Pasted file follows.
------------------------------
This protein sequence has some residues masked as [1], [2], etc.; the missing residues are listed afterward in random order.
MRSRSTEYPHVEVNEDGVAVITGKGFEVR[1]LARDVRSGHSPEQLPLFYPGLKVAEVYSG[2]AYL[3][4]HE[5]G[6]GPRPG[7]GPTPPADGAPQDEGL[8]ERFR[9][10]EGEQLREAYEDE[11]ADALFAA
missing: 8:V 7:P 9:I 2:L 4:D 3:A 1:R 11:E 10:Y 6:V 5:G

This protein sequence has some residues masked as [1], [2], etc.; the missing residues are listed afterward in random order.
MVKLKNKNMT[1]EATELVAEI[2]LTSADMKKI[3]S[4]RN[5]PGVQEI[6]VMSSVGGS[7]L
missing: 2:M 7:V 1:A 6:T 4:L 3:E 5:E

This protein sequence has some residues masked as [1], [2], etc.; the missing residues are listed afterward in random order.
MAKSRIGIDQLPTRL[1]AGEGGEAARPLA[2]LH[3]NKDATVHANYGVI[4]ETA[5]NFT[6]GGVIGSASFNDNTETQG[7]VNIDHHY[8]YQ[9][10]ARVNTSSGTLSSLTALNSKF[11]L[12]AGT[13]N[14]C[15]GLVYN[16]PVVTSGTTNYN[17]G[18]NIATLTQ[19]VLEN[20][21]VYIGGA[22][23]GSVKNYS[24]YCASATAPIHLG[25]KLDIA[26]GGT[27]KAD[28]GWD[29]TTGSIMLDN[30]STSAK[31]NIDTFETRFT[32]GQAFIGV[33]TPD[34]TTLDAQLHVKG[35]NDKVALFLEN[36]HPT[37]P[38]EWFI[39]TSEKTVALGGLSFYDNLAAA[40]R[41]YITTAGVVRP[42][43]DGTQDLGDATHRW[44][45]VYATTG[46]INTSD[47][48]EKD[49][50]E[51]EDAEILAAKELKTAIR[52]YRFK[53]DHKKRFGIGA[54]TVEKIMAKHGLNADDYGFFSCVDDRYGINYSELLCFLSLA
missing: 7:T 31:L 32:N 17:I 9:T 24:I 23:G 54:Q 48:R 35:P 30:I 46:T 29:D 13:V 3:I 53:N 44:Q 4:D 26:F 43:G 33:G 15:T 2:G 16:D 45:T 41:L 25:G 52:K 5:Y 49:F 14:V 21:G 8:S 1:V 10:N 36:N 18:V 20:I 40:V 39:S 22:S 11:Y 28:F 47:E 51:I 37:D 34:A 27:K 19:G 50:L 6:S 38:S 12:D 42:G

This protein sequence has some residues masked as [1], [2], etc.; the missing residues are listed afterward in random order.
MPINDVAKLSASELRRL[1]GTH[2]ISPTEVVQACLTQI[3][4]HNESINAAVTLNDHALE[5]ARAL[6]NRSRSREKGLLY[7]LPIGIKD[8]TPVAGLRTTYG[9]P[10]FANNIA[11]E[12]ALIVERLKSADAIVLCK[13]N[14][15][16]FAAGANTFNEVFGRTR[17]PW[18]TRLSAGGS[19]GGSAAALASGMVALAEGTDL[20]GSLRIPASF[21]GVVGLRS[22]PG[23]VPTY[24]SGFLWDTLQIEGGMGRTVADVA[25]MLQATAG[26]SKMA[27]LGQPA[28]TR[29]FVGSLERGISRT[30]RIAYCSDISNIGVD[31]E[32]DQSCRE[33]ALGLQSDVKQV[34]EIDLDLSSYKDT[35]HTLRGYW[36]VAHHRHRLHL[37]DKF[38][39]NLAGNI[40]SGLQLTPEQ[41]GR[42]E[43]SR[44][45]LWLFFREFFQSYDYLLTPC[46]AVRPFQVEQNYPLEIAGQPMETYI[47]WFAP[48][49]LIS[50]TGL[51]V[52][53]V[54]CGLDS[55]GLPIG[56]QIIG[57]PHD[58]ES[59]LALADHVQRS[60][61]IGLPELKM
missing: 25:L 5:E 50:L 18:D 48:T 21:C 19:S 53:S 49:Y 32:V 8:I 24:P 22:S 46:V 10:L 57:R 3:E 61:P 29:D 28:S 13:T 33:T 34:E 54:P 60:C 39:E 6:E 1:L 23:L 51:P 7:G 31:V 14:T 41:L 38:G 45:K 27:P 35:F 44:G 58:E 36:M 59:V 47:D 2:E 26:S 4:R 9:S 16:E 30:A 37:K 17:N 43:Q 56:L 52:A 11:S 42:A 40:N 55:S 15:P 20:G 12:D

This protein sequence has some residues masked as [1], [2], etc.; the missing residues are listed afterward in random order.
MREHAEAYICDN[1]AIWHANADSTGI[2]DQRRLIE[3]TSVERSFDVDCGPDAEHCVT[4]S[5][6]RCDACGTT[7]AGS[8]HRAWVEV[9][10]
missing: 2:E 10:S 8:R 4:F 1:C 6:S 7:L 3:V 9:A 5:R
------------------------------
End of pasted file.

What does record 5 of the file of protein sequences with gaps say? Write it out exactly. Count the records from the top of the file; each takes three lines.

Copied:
This protein sequence has some residues masked as [1], [2], etc.; the missing residues are listed afterward in random order.
MREHAEAYICDN[1]AIWHANADSTGI[2]DQRRLIE[3]TSVERSFDVDCGPDAEHCVT[4]S[5][6]RCDACGTT[7]AGS[8]HRAWVEV[9][10]
missing: 2:E 10:S 8:R 4:F 1:C 6:S 7:L 3:V 9:A 5:R